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Current position of the SSV Corwith Cramer. Click on the vessel to view position history. Use the layer tools, top right, to change the map style or to view data layers. Dates and times use GMT (Greenwich Mean Time).

SEA Currents: SSV Corwith Cramer

March 02, 2019

More Salt Than You’ve Ever Seen

Mica Hastings, Bee Watch, Bard College


Above: Eating salt and oreos on the salt flats of Morton Salt factory, Great Inagua; Below: Emily Brooks, Alle, and Delphine aloft for the first time!

Ship's Log

Current position
Matthew Town, Great Inagau, Bahamas

Ship’s Heading and Speed
At anchor.


Souls on board

The things we saw today were unreal. We are currently anchored off of Matthew Town, Great Inagua, Bahamas and today we saw some of the primary features of the island: flamingos and salt.

In the morning we met our guides at the pier and headed to Morton Salt Factory. We learned about how the salt gets extracted from the water and saw more salt than you have ever seen in your life. There was water with salt in it, huge mountains of salt, salt crystals, and salt balls. It felt like we were on Mars. People couldn't stop licking the ground.

We also saw flamingos! Super beautiful birds but also, weird looking when they fly. It looks like they're exerting so much effort to only get about a foot off the ground. Maybe the ones I saw were just tired. We stopped at a cave with the bones of poached flamingos (it is illegal to hunt flamingos on the island but unfortunately that hasn't stopped everyone) and then a beach that had been hit by the last hurricane. It was a beautiful beach but it was also kind of eerie because scattered along the beach were remnants of the reef that had been destroyed by the hurricane. It felt like a coral graveyard.

After the salt we headed to the island's lighthouse. It was an old building (so old one of the stairs broke under Brison!) and at the top was the most incredible, breathtaking view. We could see pretty much the whole island, the ocean far into the distance, the salt flats, and mama Cramer. The whole thing looked like a stock photo that could be used as a desktop screensaver.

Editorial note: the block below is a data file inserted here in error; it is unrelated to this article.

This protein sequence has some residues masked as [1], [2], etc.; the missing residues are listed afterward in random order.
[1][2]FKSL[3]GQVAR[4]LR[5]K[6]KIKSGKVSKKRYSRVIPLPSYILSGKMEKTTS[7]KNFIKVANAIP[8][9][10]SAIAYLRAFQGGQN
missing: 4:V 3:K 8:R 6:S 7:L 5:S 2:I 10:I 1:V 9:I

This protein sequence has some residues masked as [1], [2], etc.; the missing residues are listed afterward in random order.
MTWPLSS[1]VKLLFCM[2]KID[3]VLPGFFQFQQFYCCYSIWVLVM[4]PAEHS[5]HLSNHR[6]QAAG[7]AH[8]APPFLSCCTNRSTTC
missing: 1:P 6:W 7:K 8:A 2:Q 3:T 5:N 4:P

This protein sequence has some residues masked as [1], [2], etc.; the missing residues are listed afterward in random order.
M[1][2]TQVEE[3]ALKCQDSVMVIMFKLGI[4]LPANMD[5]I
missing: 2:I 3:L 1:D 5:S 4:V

We finished off our time on land with a drive through parts of Matthew Town that we hadn't seen yet and then said goodbye to our guides for the day. Back on the Cramer we had another swim call!! Sailing through the bluest water everyday makes it extraordinarily difficult to refrain from jumping in at all times so nothing feels better than finally being able to swim. Everyone is so happy when we get to be in the water. The happiness carried throughout the evening as A watch had a mini class with MJ, C watch got to do aloft training and B(est) watch got some time to relax. The day ended with all the ukuleles and guitars on the boat being brought on deck and music being played under the stars.

I love our days at sea and the sailing that comes with them but port days like today have been perfect. We all come back from days full of learning, experiencing new people and places, perfectly tired and happy and the happiness blends into the whole day.

- Mica Hastings, Bee Watch, Bard College

P.S. Happy birthday Rachel!!! It makes sense that the day I see the most salt I have ever seen is the anniversary of when you were born. Mom, dad, and Tali, I love you and can't wait to tell you all about this in person!

Categories: Corwith Cramer,Colonization to Conservation in the Caribbean, • Topics: c284  port stops • (0) Comments
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